Contractors are being warned not to be complacent about on-site pollution and waste despite Environment Agency funding cuts which could potentially lead to fewer on-site visits.
Lynn Bleakley, director at Midlands law firm Cartwright King, specialises in representing contractors charged by regulators with health and safety or environmental breaches.
She said that while health and safety continues to be prioritised, contractors are also liable to receive huge fines for not heeding environmental laws.
“It is unlikely someone will die from environmental breaches which might be why it is not prioritised,” she said. “However, the cost of putting it right can be huge.”
The Environment Agency has already had funding cuts as part of 30 per cent savings expected from the Department for Environment, Food and Rural Affairs under tightened spending.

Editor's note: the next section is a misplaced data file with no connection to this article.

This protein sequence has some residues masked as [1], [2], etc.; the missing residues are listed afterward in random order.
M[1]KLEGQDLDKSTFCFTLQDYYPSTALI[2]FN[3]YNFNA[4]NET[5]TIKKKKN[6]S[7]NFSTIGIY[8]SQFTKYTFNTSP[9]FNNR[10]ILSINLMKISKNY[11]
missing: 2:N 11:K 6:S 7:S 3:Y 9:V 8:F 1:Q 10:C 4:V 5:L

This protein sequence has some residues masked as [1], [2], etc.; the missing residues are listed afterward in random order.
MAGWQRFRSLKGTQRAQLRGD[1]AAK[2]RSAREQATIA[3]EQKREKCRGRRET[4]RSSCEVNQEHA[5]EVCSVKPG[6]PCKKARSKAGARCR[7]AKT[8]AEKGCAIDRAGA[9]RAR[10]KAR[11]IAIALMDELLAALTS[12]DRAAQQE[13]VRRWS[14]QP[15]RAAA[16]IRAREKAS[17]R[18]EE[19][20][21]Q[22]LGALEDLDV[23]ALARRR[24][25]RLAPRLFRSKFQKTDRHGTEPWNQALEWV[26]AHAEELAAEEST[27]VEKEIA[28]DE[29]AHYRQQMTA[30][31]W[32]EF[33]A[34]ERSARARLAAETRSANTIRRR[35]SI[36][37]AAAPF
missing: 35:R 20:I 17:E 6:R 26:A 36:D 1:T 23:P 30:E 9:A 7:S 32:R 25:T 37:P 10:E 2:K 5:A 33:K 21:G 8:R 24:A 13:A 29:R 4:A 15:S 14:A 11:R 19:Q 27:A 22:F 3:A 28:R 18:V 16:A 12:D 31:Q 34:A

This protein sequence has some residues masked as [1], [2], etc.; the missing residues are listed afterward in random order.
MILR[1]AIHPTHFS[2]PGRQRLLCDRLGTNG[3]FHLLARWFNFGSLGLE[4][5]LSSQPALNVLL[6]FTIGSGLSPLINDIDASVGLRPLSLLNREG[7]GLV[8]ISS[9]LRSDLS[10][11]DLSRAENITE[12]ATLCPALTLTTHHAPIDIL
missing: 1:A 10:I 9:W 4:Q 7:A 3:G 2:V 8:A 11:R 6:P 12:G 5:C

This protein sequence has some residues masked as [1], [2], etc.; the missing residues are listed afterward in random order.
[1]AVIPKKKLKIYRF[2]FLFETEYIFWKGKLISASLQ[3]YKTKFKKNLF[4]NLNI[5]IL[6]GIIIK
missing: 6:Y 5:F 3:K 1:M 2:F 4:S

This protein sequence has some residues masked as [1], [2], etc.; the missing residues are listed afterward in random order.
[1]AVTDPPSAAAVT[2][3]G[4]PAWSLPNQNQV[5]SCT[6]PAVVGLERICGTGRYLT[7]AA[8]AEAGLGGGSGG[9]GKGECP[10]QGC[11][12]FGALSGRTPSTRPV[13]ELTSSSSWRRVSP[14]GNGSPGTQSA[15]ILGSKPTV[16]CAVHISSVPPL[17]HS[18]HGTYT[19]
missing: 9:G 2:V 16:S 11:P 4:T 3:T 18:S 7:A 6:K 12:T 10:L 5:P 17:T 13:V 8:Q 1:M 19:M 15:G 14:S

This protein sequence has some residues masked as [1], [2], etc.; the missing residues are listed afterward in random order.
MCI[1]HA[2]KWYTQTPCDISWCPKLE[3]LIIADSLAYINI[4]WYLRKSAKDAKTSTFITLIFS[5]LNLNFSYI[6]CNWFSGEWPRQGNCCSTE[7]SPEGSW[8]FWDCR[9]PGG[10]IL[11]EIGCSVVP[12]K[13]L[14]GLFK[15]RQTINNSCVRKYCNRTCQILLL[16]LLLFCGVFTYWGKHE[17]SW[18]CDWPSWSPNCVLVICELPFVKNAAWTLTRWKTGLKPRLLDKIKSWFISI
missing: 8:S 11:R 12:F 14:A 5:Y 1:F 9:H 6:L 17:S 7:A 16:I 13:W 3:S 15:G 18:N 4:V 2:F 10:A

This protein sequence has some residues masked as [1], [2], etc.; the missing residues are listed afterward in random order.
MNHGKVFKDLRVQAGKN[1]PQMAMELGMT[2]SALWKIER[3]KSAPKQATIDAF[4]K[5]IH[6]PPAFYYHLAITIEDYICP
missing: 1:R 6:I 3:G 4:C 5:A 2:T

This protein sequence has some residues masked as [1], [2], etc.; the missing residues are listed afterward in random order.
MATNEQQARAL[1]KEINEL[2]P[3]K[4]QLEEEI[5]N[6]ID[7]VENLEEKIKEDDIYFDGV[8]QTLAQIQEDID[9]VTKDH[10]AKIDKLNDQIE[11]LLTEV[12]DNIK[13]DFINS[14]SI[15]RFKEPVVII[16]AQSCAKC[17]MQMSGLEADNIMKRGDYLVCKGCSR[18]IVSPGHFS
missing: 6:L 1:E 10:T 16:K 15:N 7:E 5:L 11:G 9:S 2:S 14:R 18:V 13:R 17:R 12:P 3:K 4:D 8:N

Construction sites are seen as a health and safety risk so HSE site visits will not be cut back, Ms Bleakley said, but members of the public can force an EA site visit if they notice something wrong.
She added: “We don’t see as many environmental prosecutions for contractors as we do health and safety but it is extremely important that as cut backs result in less publicity and information about environmental responsibility, those in construction ensure that they keep up with legal requirements.”
Contractors should review environmental permits and ensure that they document conversations about responsibilities between supply chain members to ensure they don’t find themselves in court, she said.